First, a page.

Personality, defined as consistent between-individual variation in clusters of behavioral traits independent of factors such as age or sex, emerges in most animal species tested so far. The number of invertebrate species discovered to have...

Individual responses, particularly based on personality, can have important consequences for individual fitness, based upon success in exploring new habitats, feeding on novel foods, and aggressiveness in competitive interactions. We conducted laboratory experiments to analyze...

Guinea pigs are a commonly used model for tuberculosis vaccine research. Loss of body weight is the most frequently described humane endpoint for animals used in these studies. During a chronic study, we noted labored...

Myxoma virus is a member of Leporipoxviridae whose tropism is tightly restricted to lagomorphs. In susceptible Oryctolagus rabbits, the virus causes a highly lethal disease known as myxomatosis, which begins as a localized infection but...

Specifically designed restraint chairs are the preferred method of restraint for research studies that require NHP to sit in place for sustained periods of time. In light of increasing emphasis on refinement of restraint to...

Animal personalities are ubiquitous across the animal kingdom and have been shown both to influence individual behaviour in the social context and to be affected by it. However, little attention has been paid to possible...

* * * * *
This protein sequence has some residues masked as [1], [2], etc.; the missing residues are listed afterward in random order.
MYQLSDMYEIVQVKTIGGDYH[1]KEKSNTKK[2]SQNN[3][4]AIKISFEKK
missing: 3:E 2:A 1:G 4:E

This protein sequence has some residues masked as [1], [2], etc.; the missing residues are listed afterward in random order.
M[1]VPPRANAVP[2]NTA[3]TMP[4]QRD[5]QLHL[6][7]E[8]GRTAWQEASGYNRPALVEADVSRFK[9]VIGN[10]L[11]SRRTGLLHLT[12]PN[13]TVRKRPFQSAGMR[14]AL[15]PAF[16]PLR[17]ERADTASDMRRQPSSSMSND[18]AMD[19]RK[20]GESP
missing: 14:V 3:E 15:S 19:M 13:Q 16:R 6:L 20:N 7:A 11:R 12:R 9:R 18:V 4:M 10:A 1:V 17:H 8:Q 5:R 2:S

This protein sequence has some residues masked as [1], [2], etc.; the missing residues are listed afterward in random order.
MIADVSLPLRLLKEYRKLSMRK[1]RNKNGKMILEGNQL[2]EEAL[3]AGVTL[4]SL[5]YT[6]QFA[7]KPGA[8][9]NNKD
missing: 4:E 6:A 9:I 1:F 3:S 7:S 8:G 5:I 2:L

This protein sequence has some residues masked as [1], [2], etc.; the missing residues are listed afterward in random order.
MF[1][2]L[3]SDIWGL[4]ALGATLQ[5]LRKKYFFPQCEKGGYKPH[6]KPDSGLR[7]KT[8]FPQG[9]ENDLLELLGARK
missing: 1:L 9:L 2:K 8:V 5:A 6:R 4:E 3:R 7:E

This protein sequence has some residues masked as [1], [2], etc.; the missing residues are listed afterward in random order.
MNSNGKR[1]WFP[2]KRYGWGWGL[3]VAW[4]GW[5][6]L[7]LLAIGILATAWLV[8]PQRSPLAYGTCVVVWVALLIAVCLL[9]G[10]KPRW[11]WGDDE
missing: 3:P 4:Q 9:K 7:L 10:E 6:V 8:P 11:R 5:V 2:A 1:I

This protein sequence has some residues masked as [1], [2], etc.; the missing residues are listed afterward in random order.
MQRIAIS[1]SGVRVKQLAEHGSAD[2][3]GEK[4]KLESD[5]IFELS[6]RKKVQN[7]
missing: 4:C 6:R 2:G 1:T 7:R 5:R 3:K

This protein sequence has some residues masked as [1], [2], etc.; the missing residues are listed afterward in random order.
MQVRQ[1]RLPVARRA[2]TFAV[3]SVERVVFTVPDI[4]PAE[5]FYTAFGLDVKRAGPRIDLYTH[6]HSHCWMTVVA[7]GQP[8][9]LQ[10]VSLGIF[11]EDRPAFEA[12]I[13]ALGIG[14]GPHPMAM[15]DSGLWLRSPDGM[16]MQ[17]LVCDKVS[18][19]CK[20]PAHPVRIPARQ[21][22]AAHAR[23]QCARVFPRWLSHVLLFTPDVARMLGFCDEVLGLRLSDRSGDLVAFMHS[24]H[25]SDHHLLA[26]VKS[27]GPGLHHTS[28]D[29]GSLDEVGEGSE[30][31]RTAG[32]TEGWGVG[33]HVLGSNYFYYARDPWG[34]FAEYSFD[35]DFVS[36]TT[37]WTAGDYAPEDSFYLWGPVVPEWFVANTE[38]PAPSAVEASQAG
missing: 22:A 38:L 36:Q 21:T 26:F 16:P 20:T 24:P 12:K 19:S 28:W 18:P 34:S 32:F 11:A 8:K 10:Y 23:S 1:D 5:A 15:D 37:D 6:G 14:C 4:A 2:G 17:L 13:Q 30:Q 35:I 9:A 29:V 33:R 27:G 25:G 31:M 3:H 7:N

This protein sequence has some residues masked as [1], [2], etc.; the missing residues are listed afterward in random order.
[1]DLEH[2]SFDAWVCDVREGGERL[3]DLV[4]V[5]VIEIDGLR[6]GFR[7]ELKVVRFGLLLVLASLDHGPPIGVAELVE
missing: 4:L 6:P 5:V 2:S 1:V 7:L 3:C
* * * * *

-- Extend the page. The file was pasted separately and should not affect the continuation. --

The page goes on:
This is the third volume of discussions that took place on the Laboratory Animal Refinement & Enrichment Forum (LAREF). This forum is dedicated to the exchange of personal experiences of refining the conditions under which...

Rabbit hypnosis or “trancing” was a common restraint technique used for minor procedures such as: nail clipping, tooth trimming, eye exams, and subcutaneous injections. In years past the technique was originally used on pet rabbits...

In the last decade several surveys of primate care and training programs highlight a common theme; despite scientific evidence that animal training can be effective in reducing stress, increasing efficiency and improving veterinary care, animal...

This review will examine how individual differences in temperament might affect, or be affected by, behavioral management practices for captive primates. Measuring temperament may help us predict the outcome of social introductions. It can also...

At the Oregon National Primate Research Center, we train animals to enter transfer boxes using positive reinforcement training (PRT), a type of training in which the trainer reinforces desired behaviors (such asentering the transfer box)...

The discussion was started by the following questions: "Is the squeeze-back mechanism more or less stressful than the pole and collar system for removing a macaque from his cage for an IM (intramuscular) injection?" and...

PRT is a good way of shaping the behavior of captive animals and doing so can make the animals less stressed to promote their well being. PRT is commonly used by captive animal organizations in...

The question was asked: "Rodents are often restrained for data collection procedures, such as blood collection and injection, by coaxing them into tubes, for example syringe cylinders or perspex tubes. What can be done to...

The application of positive reinforcement training (PRT) has increased in zoological, laboratory, and research settings in recent years, however there is little literature pertaining to the development and implementation of such programs. Over the past...